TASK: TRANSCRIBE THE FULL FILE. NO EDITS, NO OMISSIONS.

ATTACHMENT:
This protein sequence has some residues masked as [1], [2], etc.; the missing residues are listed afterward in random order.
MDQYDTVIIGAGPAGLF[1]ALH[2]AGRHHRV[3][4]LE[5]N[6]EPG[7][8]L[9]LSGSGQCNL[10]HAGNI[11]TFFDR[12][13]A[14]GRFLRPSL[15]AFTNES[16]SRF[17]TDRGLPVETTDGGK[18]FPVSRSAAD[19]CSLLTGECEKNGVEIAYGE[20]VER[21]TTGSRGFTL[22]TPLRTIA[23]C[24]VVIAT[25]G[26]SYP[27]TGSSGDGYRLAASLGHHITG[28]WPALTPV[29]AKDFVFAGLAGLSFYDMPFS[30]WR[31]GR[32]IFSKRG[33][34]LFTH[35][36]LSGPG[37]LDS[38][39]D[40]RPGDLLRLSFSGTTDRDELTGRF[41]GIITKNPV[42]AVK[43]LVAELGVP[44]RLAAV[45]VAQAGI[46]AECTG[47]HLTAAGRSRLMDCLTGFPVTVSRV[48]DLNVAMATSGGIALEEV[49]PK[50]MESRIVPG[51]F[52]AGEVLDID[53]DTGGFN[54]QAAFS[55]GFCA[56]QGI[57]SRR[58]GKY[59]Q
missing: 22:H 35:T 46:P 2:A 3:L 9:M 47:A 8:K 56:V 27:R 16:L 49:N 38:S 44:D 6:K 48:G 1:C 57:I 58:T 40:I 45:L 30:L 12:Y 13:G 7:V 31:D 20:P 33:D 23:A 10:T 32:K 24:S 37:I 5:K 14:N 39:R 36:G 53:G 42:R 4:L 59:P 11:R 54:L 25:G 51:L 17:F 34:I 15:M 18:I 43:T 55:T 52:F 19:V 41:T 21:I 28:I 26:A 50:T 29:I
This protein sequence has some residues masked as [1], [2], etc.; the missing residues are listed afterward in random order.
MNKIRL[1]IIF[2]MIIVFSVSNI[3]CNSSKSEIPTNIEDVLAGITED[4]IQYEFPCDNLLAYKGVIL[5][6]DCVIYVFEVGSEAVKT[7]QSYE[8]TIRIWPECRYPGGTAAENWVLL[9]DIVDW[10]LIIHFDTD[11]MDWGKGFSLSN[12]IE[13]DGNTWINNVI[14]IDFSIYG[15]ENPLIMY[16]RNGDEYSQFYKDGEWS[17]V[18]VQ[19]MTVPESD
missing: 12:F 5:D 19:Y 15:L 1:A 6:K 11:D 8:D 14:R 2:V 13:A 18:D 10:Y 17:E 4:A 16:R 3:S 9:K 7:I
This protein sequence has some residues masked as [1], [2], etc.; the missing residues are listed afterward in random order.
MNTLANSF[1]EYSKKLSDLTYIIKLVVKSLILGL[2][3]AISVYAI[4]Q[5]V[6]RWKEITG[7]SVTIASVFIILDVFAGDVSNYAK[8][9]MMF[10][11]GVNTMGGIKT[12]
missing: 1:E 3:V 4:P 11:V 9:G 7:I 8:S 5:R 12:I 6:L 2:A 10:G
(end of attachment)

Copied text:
This protein sequence has some residues masked as [1], [2], etc.; the missing residues are listed afterward in random order.
MDQYDTVIIGAGPAGLF[1]ALH[2]AGRHHRV[3][4]LE[5]N[6]EPG[7][8]L[9]LSGSGQCNL[10]HAGNI[11]TFFDR[12][13]A[14]GRFLRPSL[15]AFTNES[16]SRF[17]TDRGLPVETTDGGK[18]FPVSRSAAD[19]CSLLTGECEKNGVEIAYGE[20]VER[21]TTGSRGFTL[22]TPLRTIA[23]C[24]VVIAT[25]G[26]SYP[27]TGSSGDGYRLAASLGHHITG[28]WPALTPV[29]AKDFVFAGLAGLSFYDMPFS[30]WR[31]GR[32]IFSKRG[33][34]LFTH[35][36]LSGPG[37]LDS[38][39]D[40]RPGDLLRLSFSGTTDRDELTGRF[41]GIITKNPV[42]AVK[43]LVAELGVP[44]RLAAV[45]VAQAGI[46]AECTG[47]HLTAAGRSRLMDCLTGFPVTVSRV[48]DLNVAMATSGGIALEEV[49]PK[50]MESRIVPG[51]F[52]AGEVLDID[53]DTGGFN[54]QAAFS[55]GFCA[56]QGI[57]SRR[58]GKY[59]Q
missing: 22:H 35:T 46:P 2:A 3:L 9:M 47:A 8:K 56:V 27:R 16:L 49:N 38:S 44:D 6:K 48:G 1:C 57:I 58:T 40:I 45:L 30:L 12:Y 13:G 7:V 31:D 20:P 33:D 23:A 10:T 32:K 24:S 37:I 5:K 14:N 39:R 36:G 53:G 42:R 4:L 59:P 11:R 54:L 25:G 51:L 17:F 34:I 15:M 18:I 43:T 55:T 52:F 19:V 41:T 21:I 28:I 26:A 50:T 29:I
This protein sequence has some residues masked as [1], [2], etc.; the missing residues are listed afterward in random order.
MNKIRL[1]IIF[2]MIIVFSVSNI[3]CNSSKSEIPTNIEDVLAGITED[4]IQYEFPCDNLLAYKGVIL[5][6]DCVIYVFEVGSEAVKT[7]QSYE[8]TIRIWPECRYPGGTAAENWVLL[9]DIVDW[10]LIIHFDTD[11]MDWGKGFSLSN[12]IE[13]DGNTWINNVI[14]IDFSIYG[15]ENPLIMY[16]RNGDEYSQFYKDGEWS[17]V[18]VQ[19]MTVPESD
missing: 12:F 5:D 19:Y 15:L 1:A 6:K 11:D 8:D 14:R 2:V 13:A 18:D 10:Y 17:E 4:A 16:R 3:S 9:K 7:I
This protein sequence has some residues masked as [1], [2], etc.; the missing residues are listed afterward in random order.
MNTLANSF[1]EYSKKLSDLTYIIKLVVKSLILGL[2][3]AISVYAI[4]Q[5]V[6]RWKEITG[7]SVTIASVFIILDVFAGDVSNYAK[8][9]MMF[10][11]GVNTMGGIKT[12]
missing: 1:E 3:V 4:P 11:V 9:G 7:I 8:S 5:R 12:I 6:L 2:A 10:G